This might seem like a given point at first, but it’s important to stress regardless of the game you plan to create. Transgender players identify with characters that feel lifelike, and that means creating individuals with passions, hobbies, ambitions, conflicting personality traits, and tragic flaws. Don’t let the setting limit your creativity, either—virtually any story can feature nuanced representation. Just make sure to balance out their portrayal in relation to their gender identity.


Step 4: Tweak It & Betaread It

Feedback is a valuable asset for creating transgender characters. Betareading your work can shed a new perspective on your writing, catching problems with a character’s development that are easily missed during editing. Likewise, trans readers bring a second opinion to the table, providing constructive criticism in relation to their own life experiences.

Industry veterans regularly betaread their work with trusted readers, workshopping character development and ironing out problems with their drafts. This helps improve the final quality of the game, polishing the writing and refining problems with early depictions of transgender characters.

For example, take Patrick Weekes’ overview of Cremisius “Krem” Aclassi’s characterization in Dragon Age: Inquisition. As he notes, Bioware originally had Krem’s superior, Iron Bull, make fun of his binding. A genderqueer betareader quickly pointed out how invasive this joke was, and Weekes used the feedback to refine Bull and Krem’s relationship—reestablishing the boundaries in which they teased one another throughout the game. Weekes explains how this was invaluable in the writing process, helping him “avoid some obvious-in-retrospect mistakes.”

Betareading grants readers the opportunity to point out problems with a creator’s work and make trans characters more realistic. Their perspective can reinforce a character’s strong points and fix problems with their presentation in the game. Just make sure your betareaders are comfortable reviewing your work first, as explaining transphobic depictions of characters can be stressful for many transgender readers.


Step 5: One Last Thing …

If you’ve done your homework, then you should have a solid footing to write a well-written transgender character. However, bigoted depictions of transgender individuals are invasive throughout Western culture, and can easily slip into lazy writing. These include:

  • Depictions of trans women as sexual hedonists
  • Conflating transitioning with crossdressing
  • Portraying transitioning as an immediate process
  • Depictions of transitioning as perverse or socially hideous
  • Implying transitioners are inherently violent
  • Depicting transitioning as a form of sexual pleasure

These kind of stereotypes are damaging for transgender players. They come from a place of ignorance and bigotry, misrepresenting fundamental aspects of trans identification by conflating transitioning with self-harm, physical abuse, sexual exploitation, and predatory behavior.

Popular media use these derogatory stereotypes to discredit trans individuals’ identities, exclude their participation in feminism, and insinuate that a trans person’s gender exists solely in relation to their sex. They are among some of the worst depictions of trans characters present in the West, and they reinforce damaging views on transgender individuals found in everyday life.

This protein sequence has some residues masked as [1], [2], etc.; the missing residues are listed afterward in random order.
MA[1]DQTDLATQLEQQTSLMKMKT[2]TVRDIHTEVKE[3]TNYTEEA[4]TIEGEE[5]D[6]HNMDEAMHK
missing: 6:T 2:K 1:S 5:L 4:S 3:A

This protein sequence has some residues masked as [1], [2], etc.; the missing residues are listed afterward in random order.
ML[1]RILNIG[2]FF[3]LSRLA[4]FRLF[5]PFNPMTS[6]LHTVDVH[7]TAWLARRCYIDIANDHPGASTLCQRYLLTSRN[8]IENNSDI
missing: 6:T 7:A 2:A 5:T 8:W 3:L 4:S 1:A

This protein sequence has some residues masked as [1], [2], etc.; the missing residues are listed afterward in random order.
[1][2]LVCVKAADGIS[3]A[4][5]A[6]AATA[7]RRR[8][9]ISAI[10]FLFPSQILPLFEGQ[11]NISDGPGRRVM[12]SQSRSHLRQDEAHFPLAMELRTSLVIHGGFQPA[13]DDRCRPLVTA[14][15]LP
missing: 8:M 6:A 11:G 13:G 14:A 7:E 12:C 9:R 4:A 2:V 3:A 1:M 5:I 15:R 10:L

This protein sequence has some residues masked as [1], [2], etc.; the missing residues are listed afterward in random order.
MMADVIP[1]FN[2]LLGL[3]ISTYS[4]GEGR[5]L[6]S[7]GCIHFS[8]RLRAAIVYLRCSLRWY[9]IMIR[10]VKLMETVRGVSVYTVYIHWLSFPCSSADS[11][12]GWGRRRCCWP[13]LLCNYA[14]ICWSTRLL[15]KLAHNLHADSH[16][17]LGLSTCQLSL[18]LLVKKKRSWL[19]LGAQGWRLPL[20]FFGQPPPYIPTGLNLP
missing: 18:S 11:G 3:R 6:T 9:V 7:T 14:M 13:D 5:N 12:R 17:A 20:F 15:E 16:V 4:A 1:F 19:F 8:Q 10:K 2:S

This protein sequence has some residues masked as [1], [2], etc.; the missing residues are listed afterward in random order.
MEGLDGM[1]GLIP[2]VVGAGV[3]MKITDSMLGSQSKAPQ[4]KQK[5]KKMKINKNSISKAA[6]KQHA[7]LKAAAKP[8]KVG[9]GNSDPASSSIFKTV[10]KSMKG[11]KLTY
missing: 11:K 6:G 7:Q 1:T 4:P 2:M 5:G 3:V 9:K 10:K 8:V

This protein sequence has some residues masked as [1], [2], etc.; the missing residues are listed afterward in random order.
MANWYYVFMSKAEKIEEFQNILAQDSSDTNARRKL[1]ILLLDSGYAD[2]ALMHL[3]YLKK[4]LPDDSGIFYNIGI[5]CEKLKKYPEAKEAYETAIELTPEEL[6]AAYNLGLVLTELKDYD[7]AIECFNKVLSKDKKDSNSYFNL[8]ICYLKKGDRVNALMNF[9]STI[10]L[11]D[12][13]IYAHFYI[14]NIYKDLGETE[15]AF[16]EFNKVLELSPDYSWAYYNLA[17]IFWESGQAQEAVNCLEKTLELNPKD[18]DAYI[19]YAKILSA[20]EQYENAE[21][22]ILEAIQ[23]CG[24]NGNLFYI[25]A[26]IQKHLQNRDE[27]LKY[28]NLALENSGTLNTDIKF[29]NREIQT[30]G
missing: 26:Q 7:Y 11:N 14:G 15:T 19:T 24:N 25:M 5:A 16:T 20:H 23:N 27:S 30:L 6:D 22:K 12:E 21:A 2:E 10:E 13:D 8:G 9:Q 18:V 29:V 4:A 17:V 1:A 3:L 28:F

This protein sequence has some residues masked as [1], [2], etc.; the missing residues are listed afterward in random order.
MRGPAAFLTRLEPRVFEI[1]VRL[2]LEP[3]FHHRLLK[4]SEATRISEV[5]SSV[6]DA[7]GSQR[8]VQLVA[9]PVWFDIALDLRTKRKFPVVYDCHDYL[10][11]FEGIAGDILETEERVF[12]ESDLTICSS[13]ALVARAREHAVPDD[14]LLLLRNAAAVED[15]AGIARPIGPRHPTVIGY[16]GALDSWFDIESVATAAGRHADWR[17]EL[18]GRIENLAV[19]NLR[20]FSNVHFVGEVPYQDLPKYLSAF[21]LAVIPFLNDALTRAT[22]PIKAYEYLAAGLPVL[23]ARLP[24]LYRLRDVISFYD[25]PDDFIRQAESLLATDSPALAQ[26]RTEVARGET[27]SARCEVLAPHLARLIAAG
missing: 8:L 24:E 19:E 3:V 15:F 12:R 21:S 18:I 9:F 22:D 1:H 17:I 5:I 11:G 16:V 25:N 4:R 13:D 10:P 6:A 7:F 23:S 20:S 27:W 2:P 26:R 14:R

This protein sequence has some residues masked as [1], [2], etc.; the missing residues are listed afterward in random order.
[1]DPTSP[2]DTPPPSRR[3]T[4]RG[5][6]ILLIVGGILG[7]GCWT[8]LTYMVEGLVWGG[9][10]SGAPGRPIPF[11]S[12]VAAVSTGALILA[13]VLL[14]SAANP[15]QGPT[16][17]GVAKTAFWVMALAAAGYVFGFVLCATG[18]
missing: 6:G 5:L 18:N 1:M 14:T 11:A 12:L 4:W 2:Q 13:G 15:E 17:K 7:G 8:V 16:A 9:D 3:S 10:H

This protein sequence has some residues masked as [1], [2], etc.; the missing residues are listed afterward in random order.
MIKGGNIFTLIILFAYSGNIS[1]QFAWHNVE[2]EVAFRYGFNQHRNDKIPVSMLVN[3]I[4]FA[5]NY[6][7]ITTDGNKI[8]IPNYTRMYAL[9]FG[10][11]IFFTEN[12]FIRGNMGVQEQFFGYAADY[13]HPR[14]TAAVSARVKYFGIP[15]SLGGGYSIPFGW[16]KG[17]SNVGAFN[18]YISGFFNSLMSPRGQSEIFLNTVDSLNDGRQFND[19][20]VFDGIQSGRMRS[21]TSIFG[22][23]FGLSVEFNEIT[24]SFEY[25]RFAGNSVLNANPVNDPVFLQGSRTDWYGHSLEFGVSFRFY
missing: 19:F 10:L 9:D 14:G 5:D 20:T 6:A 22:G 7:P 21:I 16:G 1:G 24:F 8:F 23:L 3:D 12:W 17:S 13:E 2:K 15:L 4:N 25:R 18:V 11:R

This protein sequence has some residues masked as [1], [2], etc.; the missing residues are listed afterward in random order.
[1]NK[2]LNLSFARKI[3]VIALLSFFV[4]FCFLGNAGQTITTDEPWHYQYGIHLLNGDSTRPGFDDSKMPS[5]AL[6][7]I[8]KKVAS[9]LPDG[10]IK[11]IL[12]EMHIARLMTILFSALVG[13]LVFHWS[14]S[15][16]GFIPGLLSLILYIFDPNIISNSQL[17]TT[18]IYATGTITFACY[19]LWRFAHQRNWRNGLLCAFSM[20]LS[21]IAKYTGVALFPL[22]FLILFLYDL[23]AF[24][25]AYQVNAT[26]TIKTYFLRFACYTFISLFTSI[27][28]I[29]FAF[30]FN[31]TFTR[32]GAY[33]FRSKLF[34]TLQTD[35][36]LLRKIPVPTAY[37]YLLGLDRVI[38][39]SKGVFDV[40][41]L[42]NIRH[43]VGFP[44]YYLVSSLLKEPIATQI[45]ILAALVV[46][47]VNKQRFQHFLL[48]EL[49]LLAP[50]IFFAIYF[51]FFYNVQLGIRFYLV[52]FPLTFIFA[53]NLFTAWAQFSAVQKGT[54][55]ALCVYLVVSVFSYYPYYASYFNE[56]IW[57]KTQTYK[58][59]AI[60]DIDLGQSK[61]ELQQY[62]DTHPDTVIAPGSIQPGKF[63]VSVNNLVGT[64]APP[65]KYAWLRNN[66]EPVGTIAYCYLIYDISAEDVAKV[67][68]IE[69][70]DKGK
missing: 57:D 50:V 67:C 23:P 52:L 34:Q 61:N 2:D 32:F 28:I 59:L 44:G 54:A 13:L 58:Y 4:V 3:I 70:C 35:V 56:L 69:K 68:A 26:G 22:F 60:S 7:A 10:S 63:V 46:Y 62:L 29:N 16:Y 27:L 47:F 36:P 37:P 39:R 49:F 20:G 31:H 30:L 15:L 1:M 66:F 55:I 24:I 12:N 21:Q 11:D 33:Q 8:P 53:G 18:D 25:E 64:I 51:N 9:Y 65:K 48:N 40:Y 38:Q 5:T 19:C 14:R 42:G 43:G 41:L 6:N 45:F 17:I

Again, make sure you do your research before you begin writing. Betreading your work and collecting feedback from trusted readers will help you avoid these stereotypes, strengthen your narrative, and, in some cases, even give you the opportunity to subvert the damaging insinuations that these tropes imply.

These five steps are just a starting point for a much larger conversation on trans representation in video games. Please feel free to add your own advice in the comments below!

Photos above are from the upcoming video game Aerannis, which features a transgender woman as the protagonist. The writer backed the game on Kickstarter in support, but the photos are from the public demo. Feel free to give it a try!


4 thoughts on “Make It Count: 5 Steps to Create a Well-Written Trans Character

Add yours

  1. Wonderful article.

    I especially appreciate the point about betareading — it’s incredibly useful to have another (preferably a few) different pair of eyes to look over your work, as even the most aware and thoughtful artist can still succumb to tunnel vision at best, unchallenged deep-seated biases at worst. At the same time, though, to my fellow cisgender artists — it is not the job of transgender people to teach you and/or catch you when you fall. The vast majority of the research you CAN do on your own (there are countless articles and thinkpieces and comments available at your fingertips, this one included). If someone from this group offers their feedback, LISTEN LISTEN LISTEN.

    A tip I would offer that can apply to other marginalized groups as well is to avoid tokenism. Unless you have a story that is isolated and revolves around a single character, there’s no reason to have The One Minority. It runs a very high risk of having them be overly representative of their group (which can painfully overlap with stereotypes, as seen in point #5), not to mention we really should be past this tired tactic. There’s a reason Smurfette Principle and Token Black Friend have very long and well-documented pages on TVTropes and Wikipedia, so don’t do this with transgender characters, either!

    Liked by 2 people